(Adds background on rig count, earnings; updates shares)
By Braden Reddall
March 18 Schlumberger Ltd, the world's
largest oilfield services company, warned on Monday that North
American activity was weaker than expected in the first quarter
as U.S. drillers returned to work at a slower pace than the
Shares of Schlumberger fell 2.6 percent to $77.34 in morning
trading on the New York Stock Exchange.
Schlumberger Chief Executive Paal Kibsgaard on Monday said
asset utilization recovered from a holiday slowdown and that the
lower cost of a key hydraulic fracturing ingredient, guar, was
providing some relief. But pricing remains the fundamental
issue, he added.
"We continue to see negative pricing pressure in many
product lines in the first quarter, with active participation
from our principal competitors, reinforcing the somewhat unclear
outlook for the North America land market at this stage," he
said in a speech at the Howard Weil energy conference in New
Schlumberger, with an extensive international reach, is less
exposed to North America than rivals Halliburton Co and
Baker Hughes Inc.
The North American natural gas glut has forced many drillers
to shut down rigs until gas prices recover. Kibsgaard raised a
few eyebrows among analysts with a prediction in January that
between 100 and 150 U.S. rigs could go back to work in the first
quarter - a quicker recovery than many others had anticipated.
As of the end of last week, the total number of U.S. rigs
working had increased by 13 so far in the first quarter to
1,776, according to a closely watched tally by Baker Hughes.
Analysts at Tudor Pickering Holt said on Monday the rig
count looked to be generally trending higher given "healthy
crude oil prices" and the natural gas rig count bottoming out,
and they saw oilfield services stocks as a good bet over this
year even if they were "ripe for a short-term breather."
Looking offshore, Kibsgaard said on Monday that Gulf of
Mexico activity had been temporarily affected by the replacement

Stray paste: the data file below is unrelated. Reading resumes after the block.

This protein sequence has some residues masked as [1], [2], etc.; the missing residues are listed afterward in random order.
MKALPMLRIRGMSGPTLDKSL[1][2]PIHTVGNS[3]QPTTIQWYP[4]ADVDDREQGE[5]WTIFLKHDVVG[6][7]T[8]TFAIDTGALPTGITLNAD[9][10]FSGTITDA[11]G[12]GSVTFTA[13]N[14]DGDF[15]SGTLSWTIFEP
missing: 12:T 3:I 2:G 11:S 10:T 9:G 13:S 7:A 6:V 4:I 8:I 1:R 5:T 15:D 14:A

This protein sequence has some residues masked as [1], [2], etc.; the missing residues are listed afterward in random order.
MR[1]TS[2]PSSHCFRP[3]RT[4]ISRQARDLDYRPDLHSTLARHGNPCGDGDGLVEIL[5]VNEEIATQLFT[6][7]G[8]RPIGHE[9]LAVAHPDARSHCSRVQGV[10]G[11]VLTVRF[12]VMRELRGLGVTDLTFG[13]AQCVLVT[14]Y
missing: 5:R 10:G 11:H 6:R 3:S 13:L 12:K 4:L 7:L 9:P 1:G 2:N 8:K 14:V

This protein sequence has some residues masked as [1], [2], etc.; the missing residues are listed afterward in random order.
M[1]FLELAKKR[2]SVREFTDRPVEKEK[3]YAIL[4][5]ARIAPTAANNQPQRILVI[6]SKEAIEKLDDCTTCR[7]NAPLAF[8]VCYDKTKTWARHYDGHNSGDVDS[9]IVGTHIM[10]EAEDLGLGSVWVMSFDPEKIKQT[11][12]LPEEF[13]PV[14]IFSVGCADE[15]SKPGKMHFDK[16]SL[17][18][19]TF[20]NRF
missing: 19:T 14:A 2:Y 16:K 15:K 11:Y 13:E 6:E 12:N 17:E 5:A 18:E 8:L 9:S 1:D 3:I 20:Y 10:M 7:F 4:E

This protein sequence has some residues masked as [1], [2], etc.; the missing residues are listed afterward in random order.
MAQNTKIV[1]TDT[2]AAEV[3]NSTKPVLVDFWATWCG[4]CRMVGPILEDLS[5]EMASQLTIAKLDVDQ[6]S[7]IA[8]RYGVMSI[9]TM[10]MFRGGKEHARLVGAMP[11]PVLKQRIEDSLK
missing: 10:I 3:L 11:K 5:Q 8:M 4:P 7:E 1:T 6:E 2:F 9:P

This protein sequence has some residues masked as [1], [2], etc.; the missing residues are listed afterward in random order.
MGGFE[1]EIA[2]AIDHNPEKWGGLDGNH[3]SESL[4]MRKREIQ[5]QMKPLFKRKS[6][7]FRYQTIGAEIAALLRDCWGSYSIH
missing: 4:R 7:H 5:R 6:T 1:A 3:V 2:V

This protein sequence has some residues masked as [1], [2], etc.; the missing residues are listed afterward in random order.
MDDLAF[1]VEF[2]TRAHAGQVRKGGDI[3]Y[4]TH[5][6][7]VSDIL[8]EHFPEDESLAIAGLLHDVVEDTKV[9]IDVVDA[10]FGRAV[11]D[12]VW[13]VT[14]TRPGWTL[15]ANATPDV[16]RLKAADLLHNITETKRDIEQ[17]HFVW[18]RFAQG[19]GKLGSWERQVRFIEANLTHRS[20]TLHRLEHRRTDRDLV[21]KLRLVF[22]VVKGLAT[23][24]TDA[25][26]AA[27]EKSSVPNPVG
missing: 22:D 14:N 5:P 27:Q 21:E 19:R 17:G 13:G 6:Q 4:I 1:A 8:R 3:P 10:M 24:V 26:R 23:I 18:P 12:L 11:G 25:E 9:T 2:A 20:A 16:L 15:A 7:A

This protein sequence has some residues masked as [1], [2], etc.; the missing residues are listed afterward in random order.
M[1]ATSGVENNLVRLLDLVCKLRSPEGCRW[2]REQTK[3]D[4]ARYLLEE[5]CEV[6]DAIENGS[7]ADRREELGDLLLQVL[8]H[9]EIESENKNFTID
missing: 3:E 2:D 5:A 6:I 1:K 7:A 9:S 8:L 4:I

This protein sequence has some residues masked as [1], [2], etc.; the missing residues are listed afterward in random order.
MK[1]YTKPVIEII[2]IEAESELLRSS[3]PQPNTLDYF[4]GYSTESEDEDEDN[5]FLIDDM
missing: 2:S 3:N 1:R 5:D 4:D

of subsea connector bolts on some rigs there. Last month, U.S.
regulators told rig contractors to inspect the bolts, made by
General Electric Co, after a leak.
Schlumberger maintained its goal of double-digit earnings
growth for 2013, assuming North America land activity and
pricing levels come in line with expectations and that it
reaches a solution in Venezuela, where it saw a significant
slowdown in the rates of payments by customers last quarter.
Analysts had been expecting earnings per share growth of 14
percent to $4.74 in 2013, according to the average on Thomson
Among international markets, Kibsgaard highlighted Saudi
Arabia, Iraq, Russia, China and Africa. The Saudi rig count
would reach 170 by the end of this year, he said, raising the
estimate by 10 rigs from his forecast in January.
In Iraq, where the oilfield services industry has been
investing for years in anticipation of growth, Kibsgaard
expected 2013 revenue of $600 million and good profitability.
As for all the unconventional resources unlocked by
hydraulic fracturing, he said North America would remain the
center of activity, especially in oil, and the short-term focus
outside the region would be on pilot projects. "Activity and
production will likely start to become more meaningful in the
second half of this decade," he said of global unconventionals.
(Reporting by Braden Reddall in San Francisco; Editing by
Gerald E. McCormick, Maureen Bavdek and Andrew Hay)